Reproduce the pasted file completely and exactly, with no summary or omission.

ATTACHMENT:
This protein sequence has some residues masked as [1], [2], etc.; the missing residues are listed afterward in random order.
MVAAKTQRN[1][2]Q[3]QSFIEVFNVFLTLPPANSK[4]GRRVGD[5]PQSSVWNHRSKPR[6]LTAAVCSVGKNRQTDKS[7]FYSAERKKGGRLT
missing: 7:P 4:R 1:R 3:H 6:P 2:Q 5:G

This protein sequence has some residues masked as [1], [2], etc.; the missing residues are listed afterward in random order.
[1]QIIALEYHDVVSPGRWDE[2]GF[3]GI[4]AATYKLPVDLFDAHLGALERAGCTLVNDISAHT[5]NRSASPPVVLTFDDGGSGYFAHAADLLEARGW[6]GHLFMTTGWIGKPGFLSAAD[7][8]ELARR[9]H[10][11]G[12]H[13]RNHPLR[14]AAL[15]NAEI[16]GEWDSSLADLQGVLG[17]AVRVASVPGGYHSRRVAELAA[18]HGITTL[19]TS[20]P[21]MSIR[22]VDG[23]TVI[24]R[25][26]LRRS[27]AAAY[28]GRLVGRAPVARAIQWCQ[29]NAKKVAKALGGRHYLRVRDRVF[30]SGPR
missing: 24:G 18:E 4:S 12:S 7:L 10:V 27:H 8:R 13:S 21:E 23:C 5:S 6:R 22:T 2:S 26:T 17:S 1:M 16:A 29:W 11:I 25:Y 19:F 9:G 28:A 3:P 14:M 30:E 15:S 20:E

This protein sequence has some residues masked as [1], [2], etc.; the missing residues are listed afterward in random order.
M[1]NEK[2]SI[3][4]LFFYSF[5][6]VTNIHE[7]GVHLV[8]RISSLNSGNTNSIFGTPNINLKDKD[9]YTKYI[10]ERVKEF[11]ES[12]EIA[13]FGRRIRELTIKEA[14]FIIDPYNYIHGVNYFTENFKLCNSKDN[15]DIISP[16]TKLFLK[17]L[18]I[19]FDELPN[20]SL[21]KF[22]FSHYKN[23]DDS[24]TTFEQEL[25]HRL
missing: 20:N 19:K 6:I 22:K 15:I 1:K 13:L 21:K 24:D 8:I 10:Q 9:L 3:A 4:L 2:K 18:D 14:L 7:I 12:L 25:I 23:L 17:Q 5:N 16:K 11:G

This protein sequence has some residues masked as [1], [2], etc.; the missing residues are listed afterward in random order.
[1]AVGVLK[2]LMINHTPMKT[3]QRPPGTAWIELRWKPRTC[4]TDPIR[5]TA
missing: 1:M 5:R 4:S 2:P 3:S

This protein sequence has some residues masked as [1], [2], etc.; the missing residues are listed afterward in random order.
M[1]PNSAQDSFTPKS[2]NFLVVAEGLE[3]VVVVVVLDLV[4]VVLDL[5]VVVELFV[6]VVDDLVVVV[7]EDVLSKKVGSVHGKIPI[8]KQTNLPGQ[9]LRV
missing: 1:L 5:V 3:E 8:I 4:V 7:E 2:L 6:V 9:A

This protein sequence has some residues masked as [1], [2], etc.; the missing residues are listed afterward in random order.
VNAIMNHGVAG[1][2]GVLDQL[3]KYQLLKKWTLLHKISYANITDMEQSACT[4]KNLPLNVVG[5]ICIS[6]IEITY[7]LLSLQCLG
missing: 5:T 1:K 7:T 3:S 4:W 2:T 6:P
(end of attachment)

This protein sequence has some residues masked as [1], [2], etc.; the missing residues are listed afterward in random order.
MVAAKTQRN[1][2]Q[3]QSFIEVFNVFLTLPPANSK[4]GRRVGD[5]PQSSVWNHRSKPR[6]LTAAVCSVGKNRQTDKS[7]FYSAERKKGGRLT
missing: 7:P 4:R 1:R 3:H 6:P 2:Q 5:G

This protein sequence has some residues masked as [1], [2], etc.; the missing residues are listed afterward in random order.
[1]QIIALEYHDVVSPGRWDE[2]GF[3]GI[4]AATYKLPVDLFDAHLGALERAGCTLVNDISAHT[5]NRSASPPVVLTFDDGGSGYFAHAADLLEARGW[6]GHLFMTTGWIGKPGFLSAAD[7][8]ELARR[9]H[10][11]G[12]H[13]RNHPLR[14]AAL[15]NAEI[16]GEWDSSLADLQGVLG[17]AVRVASVPGGYHSRRVAELAA[18]HGITTL[19]TS[20]P[21]MSIR[22]VDG[23]TVI[24]R[25][26]LRRS[27]AAAY[28]GRLVGRAPVARAIQWCQ[29]NAKKVAKALGGRHYLRVRDRVF[30]SGPR
missing: 24:G 18:E 4:S 12:S 7:L 10:V 27:H 8:R 13:S 21:E 23:C 5:S 6:R 22:T 2:S 26:T 17:S 1:M 16:A 29:W 11:I 25:Y 19:F 9:G 28:A 3:P 14:M 30:E 15:S 20:E

This protein sequence has some residues masked as [1], [2], etc.; the missing residues are listed afterward in random order.
M[1]NEK[2]SI[3][4]LFFYSF[5][6]VTNIHE[7]GVHLV[8]RISSLNSGNTNSIFGTPNINLKDKD[9]YTKYI[10]ERVKEF[11]ES[12]EIA[13]FGRRIRELTIKEA[14]FIIDPYNYIHGVNYFTENFKLCNSKDN[15]DIISP[16]TKLFLK[17]L[18]I[19]FDELPN[20]SL[21]KF[22]FSHYKN[23]DDS[24]TTFEQEL[25]HRL
missing: 20:N 19:K 6:I 22:K 15:I 1:K 13:L 21:K 24:D 8:I 10:Q 9:L 3:A 4:L 2:K 18:D 14:L 7:I 12:L 25:I 23:L 17:Q 5:N 16:K 11:G

This protein sequence has some residues masked as [1], [2], etc.; the missing residues are listed afterward in random order.
[1]AVGVLK[2]LMINHTPMKT[3]QRPPGTAWIELRWKPRTC[4]TDPIR[5]TA
missing: 1:M 5:R 4:S 2:P 3:S

This protein sequence has some residues masked as [1], [2], etc.; the missing residues are listed afterward in random order.
M[1]PNSAQDSFTPKS[2]NFLVVAEGLE[3]VVVVVVLDLV[4]VVLDL[5]VVVELFV[6]VVDDLVVVV[7]EDVLSKKVGSVHGKIPI[8]KQTNLPGQ[9]LRV
missing: 1:L 5:V 3:E 8:I 4:V 7:E 2:L 6:V 9:A

This protein sequence has some residues masked as [1], [2], etc.; the missing residues are listed afterward in random order.
VNAIMNHGVAG[1][2]GVLDQL[3]KYQLLKKWTLLHKISYANITDMEQSACT[4]KNLPLNVVG[5]ICIS[6]IEITY[7]LLSLQCLG
missing: 5:T 1:K 7:T 3:S 4:W 2:T 6:P